Father, who had taught him the words to say, what the ceremony meant, and how to hold the torch.

But none of that mattered in the end. He’d been consumed in the very fire he served.

Liam stopped and pulled the Lownire blade off his belt. It glistened in the morning sun, seeming to almost glow. Remembering what he had promised Sitric, Liam had found it this morning. It had been exactly where he had left it, sitting unused on the mantel. He took the white blade and sheathed it on his belt, next to the bottle of lantern oil. Maybe it could protect him if another creature came, but it wasn’t his knife. He knew that. It was his father’s.

Father had been on the watch before falling in love with Mom. Being the firstborn son of the Keeper of the Walls, he’d probably been Squire Captain. During that time, he’d trained to be an expert fighter. Thomas, Keeper of the Light, had used this dagger like it was an extension of his body, cutting through men’s armor and creature’s hide alike. But the only thing Liam knew how to cut with it was an apple. Liam hadn’t inherited it - he was just borrowing it from a dead man. A dead man who would never again have the opportunity to teach him how to use it.

Liam returned the dagger to his belt and shoved his hands deep into his pockets.

The wind that always howled off the ocean was especially cold that day, making Liam squint his face away from the sea. But there was a smell of warmer wind churning in the cold. Spring was coming soon, and Liam could feel it.

Normally, Liam would have just taken a large bag for shopping, but since he had pushed that off for weeks, he wouldn’t nearly have been able to fit everything he needed in a bag. So, he was taking the wheelbarrow.

He started down the path, pushing the wheelbarrow over roots and down stone steps. Luckily, all the puddles had frozen that night, so there wasn’t much mud to deal with. But that also meant there were slippery rocks.

Liam’s father had been a practical man, so he had added an attachment to the front of the wheelbarrow where a torch could be placed. That way, Liam could use both his hands and not have to worry about being torchless.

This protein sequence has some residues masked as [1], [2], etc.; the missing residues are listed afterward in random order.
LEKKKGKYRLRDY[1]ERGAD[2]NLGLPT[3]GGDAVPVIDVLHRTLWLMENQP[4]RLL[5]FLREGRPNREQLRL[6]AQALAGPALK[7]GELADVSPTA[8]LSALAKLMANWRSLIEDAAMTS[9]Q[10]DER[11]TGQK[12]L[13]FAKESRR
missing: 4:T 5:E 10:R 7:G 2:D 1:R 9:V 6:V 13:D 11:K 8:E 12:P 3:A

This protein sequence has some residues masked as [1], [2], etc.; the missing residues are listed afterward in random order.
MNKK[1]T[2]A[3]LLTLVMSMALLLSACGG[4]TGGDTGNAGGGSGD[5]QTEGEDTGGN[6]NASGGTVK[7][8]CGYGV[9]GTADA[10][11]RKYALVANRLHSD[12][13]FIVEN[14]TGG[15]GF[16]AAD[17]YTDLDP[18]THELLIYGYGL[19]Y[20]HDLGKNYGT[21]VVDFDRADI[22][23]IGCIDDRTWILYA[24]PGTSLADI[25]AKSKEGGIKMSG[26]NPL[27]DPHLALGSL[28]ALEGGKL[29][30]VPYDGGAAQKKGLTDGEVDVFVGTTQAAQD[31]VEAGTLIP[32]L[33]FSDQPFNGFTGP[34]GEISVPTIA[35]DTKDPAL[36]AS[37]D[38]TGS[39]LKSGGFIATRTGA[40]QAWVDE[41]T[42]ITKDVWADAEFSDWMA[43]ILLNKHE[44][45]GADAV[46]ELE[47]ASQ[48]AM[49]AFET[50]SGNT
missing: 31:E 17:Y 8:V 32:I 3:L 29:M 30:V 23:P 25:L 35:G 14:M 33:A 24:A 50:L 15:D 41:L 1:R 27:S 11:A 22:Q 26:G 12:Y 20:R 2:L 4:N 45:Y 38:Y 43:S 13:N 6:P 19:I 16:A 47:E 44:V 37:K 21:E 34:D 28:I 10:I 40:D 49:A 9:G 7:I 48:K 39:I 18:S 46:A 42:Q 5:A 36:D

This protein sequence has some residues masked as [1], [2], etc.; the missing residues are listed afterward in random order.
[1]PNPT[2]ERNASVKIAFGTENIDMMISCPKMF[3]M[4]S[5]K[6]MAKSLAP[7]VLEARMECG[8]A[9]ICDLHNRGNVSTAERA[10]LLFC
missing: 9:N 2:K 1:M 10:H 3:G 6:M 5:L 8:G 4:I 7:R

Dad would never teach him to use the dagger, nor would he ever make anything like the wheelbarrow again. He’d never build a little thing to make life easier like he always had. Uncle Sitric was a strong, determined man, devoted to his job, but uncle Sitirc didn’t like to try new things. He wasn’t as thoughtful as Dad.

***

Liam dropped the wheelbarrow off at the village, lit the graves, and then returned to Lownire to shop. Though there were many reasons to be sullen, not least of which being that he hated shopping, it was hard to stay in a dark mood. Yes, it was cold, but Market Street was as full of life as a spring garden. Every window, door, and heart were open and letting people in and out like bumblebees on flowers.

Many of the shops were like little dollhouses that were now folded open. That way, it was like the entire street became one big shop. They had shutters or great doors which could be pulled away to reveal the whole front face of the building to the street. The few who didn’t open had glass windows to parade their various wares. Because of this, one wouldn’t have to leave the street to see everything the market offered.

Liam was surprised by how cheered he was to walk among the people and the merchandise. It just felt like, despite the past couple of days’ problems, it showed that people were still living. There was food, from corn to caramel, pieces of clothing, from workman’s boots to women’s hats, and carpentry, from tools to toys.